5.4 Predictability of the Tropospheric NAM and Sudden Stratospheric Warmings in the NMME Phase-2 Models

Thursday, 26 January 2017: 9:30 AM
Conference Center: Skagit 1 (Washington State Convention Center )
Jason C. Furtado, University of Oklahoma, Norman, OK; and J. Cohen, E. J. Becker, and D. C. Collins

The Northern Annular Mode (NAM) dominates variability of the Northern Hemisphere (NH) wintertime extratropical circulation in the troposphere and stratosphere. Changes in the tropospheric NAM (i.e., changes in the position and strength of the polar jet stream) directly alter NH mid-latitude temperature and precipitation patterns and potentially increase chances for extreme winter weather in major population centers. These features make NAM predictability a significant priority for subseasonal-to-seasonal (S2S) forecasts during the winter months.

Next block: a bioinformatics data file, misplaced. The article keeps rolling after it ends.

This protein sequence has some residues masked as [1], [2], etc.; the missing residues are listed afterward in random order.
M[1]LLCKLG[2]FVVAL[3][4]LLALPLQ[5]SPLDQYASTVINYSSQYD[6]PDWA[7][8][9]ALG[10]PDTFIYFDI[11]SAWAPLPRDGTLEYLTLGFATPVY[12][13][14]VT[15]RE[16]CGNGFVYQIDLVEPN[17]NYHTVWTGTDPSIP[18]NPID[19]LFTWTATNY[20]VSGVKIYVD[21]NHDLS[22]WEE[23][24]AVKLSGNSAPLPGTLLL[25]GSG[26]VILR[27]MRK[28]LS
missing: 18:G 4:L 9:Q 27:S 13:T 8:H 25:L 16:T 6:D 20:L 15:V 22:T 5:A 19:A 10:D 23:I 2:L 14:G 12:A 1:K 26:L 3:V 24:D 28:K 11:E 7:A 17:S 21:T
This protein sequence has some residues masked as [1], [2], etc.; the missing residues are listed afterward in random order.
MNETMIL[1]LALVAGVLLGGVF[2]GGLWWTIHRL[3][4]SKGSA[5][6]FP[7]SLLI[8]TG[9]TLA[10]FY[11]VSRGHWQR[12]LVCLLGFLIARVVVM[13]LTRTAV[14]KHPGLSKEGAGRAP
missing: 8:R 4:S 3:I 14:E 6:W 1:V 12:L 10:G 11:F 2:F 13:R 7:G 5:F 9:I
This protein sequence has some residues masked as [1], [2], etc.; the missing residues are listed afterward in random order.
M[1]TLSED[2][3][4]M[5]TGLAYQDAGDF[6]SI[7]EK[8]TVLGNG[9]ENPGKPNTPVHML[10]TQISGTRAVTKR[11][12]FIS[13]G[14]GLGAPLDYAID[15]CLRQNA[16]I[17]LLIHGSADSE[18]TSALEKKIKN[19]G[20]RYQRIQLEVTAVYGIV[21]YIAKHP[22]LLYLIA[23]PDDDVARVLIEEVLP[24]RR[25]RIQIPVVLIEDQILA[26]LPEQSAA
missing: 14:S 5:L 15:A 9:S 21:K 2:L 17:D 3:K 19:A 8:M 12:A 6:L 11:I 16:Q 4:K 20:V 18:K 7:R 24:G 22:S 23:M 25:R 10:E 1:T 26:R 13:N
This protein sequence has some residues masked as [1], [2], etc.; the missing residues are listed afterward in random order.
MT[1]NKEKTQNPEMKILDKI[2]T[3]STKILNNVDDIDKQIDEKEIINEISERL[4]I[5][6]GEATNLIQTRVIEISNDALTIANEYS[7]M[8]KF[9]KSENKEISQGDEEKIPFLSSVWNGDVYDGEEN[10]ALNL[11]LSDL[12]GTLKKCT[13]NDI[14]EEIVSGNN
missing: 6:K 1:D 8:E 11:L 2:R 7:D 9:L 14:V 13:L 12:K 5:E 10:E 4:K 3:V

This study examines the predictability of the wintertime tropospheric NAM in the hindcast simulations of the North American Multi-Model Ensemble Phase-2 (NMME-2) model suite, specifically through examining how the models capture the evolution of sudden stratospheric warming (SSW) events. SSW events are well-known to precede large changes in the tropospheric NAM by 2-6 weeks, thereby offering extended predictability for mid-latitude winter weather. Findings indicate that the NMME-2 models have an overall mixed performance in capturing the spatiotemporal characteristics of the near-surface NAM and its teleconnections. Marked biases are apparent in the persistence of positive vs negative NAM regimes, the strength of the Atlantic jet stream, and temperature patterns across Eurasia. We then investigate the models’ ability to simulated the lifecycle of SSW events, including pre- and post-SSW circulation patterns and sensible weather, for (1) NMME-identified SSW events and (2) actual SSW events (i.e., those identified from reanalysis/observations). Model biases are quantified to show inherent issues with some stratosphere-troposphere coupling dynamics in the NMME-2 models (e.g., downward propagation, inconsistent precursor geopotential height fields). We also present the forecast skill score for actual SSW events from the models and briefly detail why certain models may have missed certain events over the last 35 years. Together, the results offer potential pathways forward for predicting SSW events and hopefully improving subseasonal temperature and precipitation forecasts using dynamical models.

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